React debugging session - Why is this function called hundreds of times?

Every developer knows this situation: You're writing your code, hammering your keyboard all day long. Your code seems to work. Until it doesn't. Either it's not working as expected at all or only in some situations.

You try to find the problem. You have a close look at the code. But nothing seems wrong! So why the heck is this happening?

With time you will have found debugging strategies to deal with these kinds of problems. You will have some intuition that tells you where to look.

But for beginners, code that's not working can feel like a black hole. You don't know where to start. You're poking around and maybe, if you're lucky, you find a solution. But that can take hours or days.

At the beginning of my career, it was always great to learn by watching more experienced people doing their work. This is why I want to share the way I debugged a problem that another developer had in their project.

Be aware that debugging is not always a linear process. All roads lead to Rome. Some developers have a very logical step by step debugging process. Some are rather chaotic and jump around to find leads.

You can read this post like a protocol of the debugging process for this particular problem. I recommend you follow along step by step for better understanding. Simply clone this repository as a starting point.

If you like this post get a free cheatsheet with lots of techniques for debugging React at the end of this post.

The issue

First of all, let's have a look at the application. It's a budgeting app that displays the expenses per category in a bar chart.

The component we need to investigate is the BarChart component.

import React, { useEffect, useState } from "react";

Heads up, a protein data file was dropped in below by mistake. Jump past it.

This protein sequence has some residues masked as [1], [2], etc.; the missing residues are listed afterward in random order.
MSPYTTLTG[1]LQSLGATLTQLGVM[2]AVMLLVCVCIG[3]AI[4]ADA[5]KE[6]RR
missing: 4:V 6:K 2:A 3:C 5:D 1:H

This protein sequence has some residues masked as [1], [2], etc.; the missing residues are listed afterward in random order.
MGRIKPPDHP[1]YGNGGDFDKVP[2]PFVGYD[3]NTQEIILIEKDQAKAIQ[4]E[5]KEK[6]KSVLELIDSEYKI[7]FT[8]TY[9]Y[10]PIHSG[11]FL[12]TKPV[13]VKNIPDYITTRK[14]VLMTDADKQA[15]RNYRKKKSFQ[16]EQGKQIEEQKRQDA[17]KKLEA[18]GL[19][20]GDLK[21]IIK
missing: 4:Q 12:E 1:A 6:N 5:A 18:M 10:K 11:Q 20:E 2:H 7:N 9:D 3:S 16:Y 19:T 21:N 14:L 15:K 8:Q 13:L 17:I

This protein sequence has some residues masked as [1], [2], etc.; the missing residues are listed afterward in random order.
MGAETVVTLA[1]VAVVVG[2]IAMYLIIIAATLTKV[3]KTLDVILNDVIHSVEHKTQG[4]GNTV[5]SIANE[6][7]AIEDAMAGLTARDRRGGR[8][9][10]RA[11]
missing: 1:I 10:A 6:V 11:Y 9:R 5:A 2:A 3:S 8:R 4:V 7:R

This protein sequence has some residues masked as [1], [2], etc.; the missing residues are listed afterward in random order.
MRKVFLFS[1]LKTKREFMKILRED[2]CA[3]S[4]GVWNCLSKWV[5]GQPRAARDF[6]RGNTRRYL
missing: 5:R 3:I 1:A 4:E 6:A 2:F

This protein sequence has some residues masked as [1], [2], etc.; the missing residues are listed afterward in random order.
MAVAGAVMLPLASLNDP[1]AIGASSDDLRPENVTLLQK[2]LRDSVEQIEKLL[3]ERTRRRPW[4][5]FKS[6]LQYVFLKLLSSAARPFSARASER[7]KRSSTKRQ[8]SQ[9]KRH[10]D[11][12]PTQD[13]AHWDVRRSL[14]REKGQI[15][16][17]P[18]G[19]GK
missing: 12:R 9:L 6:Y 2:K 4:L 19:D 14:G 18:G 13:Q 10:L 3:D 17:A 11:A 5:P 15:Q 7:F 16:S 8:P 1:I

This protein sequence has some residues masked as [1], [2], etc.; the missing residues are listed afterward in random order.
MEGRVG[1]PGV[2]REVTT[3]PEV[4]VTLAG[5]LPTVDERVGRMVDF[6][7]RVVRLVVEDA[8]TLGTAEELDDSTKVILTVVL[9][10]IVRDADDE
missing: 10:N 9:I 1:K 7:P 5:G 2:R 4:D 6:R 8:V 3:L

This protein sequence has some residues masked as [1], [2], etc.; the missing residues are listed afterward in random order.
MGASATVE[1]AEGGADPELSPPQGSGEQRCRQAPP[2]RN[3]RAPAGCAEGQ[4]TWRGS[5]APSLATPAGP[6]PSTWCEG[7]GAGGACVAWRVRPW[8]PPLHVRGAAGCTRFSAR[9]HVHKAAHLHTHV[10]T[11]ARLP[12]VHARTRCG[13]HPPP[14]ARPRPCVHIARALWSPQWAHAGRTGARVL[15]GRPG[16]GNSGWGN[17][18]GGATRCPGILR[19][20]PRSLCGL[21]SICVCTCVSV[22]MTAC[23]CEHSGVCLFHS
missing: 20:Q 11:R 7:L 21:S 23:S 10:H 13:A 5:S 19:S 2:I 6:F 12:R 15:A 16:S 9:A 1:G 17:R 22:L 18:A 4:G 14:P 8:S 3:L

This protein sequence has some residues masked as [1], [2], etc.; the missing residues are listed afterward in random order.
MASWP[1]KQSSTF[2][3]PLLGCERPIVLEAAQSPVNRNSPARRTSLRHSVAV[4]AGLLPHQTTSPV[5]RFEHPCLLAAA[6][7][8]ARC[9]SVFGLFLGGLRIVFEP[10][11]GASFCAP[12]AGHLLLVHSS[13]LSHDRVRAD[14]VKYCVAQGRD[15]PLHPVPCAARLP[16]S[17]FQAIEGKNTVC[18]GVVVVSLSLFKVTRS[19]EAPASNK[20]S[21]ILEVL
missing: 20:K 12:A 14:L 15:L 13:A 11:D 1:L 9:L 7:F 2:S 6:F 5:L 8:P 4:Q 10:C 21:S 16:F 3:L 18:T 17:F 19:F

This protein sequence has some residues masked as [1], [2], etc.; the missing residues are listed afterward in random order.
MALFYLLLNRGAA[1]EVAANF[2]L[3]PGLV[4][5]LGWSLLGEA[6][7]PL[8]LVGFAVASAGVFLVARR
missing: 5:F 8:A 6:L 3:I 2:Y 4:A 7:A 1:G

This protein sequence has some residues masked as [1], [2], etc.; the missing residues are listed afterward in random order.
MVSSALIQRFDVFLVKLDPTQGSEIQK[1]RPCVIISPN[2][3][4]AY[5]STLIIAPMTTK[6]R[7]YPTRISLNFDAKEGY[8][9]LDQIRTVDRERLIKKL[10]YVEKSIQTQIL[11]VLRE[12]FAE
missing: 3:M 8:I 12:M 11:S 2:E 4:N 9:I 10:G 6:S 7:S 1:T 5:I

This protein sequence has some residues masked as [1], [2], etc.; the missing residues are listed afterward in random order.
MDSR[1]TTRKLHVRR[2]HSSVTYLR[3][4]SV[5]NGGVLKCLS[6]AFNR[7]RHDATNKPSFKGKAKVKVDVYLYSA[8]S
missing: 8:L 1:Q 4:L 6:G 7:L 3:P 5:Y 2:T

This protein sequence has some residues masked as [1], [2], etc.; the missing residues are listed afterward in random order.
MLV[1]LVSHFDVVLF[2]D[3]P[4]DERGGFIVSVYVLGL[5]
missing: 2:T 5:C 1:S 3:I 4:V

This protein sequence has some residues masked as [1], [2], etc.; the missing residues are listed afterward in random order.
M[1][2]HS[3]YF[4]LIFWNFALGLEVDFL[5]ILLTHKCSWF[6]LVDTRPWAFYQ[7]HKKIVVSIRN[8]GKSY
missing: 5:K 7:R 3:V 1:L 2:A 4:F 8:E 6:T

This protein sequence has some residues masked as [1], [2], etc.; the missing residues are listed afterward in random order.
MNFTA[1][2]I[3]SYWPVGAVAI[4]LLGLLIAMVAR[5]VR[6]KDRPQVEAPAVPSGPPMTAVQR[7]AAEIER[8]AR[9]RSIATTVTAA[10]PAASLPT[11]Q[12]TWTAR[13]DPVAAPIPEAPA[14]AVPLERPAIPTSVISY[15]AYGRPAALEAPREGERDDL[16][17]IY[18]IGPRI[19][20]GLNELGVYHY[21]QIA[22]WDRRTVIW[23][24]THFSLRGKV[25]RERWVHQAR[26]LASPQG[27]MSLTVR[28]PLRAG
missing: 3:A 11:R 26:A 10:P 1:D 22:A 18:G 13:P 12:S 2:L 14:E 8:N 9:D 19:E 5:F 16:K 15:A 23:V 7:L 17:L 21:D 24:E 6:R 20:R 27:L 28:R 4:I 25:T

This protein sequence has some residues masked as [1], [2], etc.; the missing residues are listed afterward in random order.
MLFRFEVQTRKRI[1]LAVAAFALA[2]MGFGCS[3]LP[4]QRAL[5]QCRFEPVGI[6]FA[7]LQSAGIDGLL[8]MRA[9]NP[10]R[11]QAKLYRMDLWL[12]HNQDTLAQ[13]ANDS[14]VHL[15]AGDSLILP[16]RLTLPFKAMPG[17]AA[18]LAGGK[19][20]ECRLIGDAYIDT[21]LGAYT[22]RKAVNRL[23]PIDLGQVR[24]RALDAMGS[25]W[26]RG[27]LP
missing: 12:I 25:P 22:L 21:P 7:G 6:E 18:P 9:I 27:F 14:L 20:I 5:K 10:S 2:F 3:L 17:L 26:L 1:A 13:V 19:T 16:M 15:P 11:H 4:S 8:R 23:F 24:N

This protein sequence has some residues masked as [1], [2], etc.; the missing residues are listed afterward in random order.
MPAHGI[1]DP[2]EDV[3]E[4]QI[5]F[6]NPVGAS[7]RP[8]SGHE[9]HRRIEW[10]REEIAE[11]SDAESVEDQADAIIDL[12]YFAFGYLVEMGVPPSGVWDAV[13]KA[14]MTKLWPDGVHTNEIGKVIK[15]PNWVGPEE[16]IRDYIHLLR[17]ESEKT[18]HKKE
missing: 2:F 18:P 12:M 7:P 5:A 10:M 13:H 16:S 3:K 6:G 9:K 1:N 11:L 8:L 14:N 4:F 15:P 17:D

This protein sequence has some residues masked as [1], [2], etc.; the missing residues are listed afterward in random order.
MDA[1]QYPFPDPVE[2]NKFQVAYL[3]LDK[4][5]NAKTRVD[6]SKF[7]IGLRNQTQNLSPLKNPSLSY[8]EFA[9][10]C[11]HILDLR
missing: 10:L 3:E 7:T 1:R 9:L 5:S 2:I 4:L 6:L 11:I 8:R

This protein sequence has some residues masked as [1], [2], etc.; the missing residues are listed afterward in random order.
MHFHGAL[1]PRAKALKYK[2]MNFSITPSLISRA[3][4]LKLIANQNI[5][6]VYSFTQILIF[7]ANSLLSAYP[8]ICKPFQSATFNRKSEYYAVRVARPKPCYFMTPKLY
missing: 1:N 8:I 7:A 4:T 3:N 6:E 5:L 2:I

import axios from "axios";
import { ResponsiveBar } from "@nivo/bar";

const theme = {
  axis: {
    ticks: {
      line: {
        stroke: "#e9ecee",
        strokeWidth: 40
      },
      text: {
        fill: "black",
        fontFamily: "BlinkMacSystemFont",
        fontSize: 16
      }
    }
  },
  grid: {
    line: {
      stroke: "#e9ecee",
      strokeWidth: 5
    }
  },
  legends: {
    text: {
      fontFamily: "BlinkMacSystemFont"
    }
  }
};

function BarChart() {
  const [data, setData] = useState([]);

  useEffect(() => {
    axios
      .get('http://localhost:8080/spendings')
      .then((response) => setData(response.data));
  }, []);

  const getDollarAmount = (bar) => {
    console.log('getDollarAmount');
    const amountInDollar = bar.value * bar.data.total_budget;
    return `$${parseFloat(amountInDollar).toFixed(2)}`;
  }

  return (
    <div className="chart" style={{ height: "500px" }}>
      <h4 className="chart-title">Budget Performance</h4>
      <ResponsiveBar
        markers={[
          {
            axis: "x",
            value: 1,
            lineStyle: { stroke: "rgba(0, 0, 0, .35)", strokeWidth: 2 },
            legend: "Goal",
            legendOrientation: "horizontal",
            legendPosition: "top"
          }
        ]}
        enableGridX={false}
        gridXValues={[1]}
        enableGridY={false}
        data={data}
        keys={["budget_status", "over_budget"]}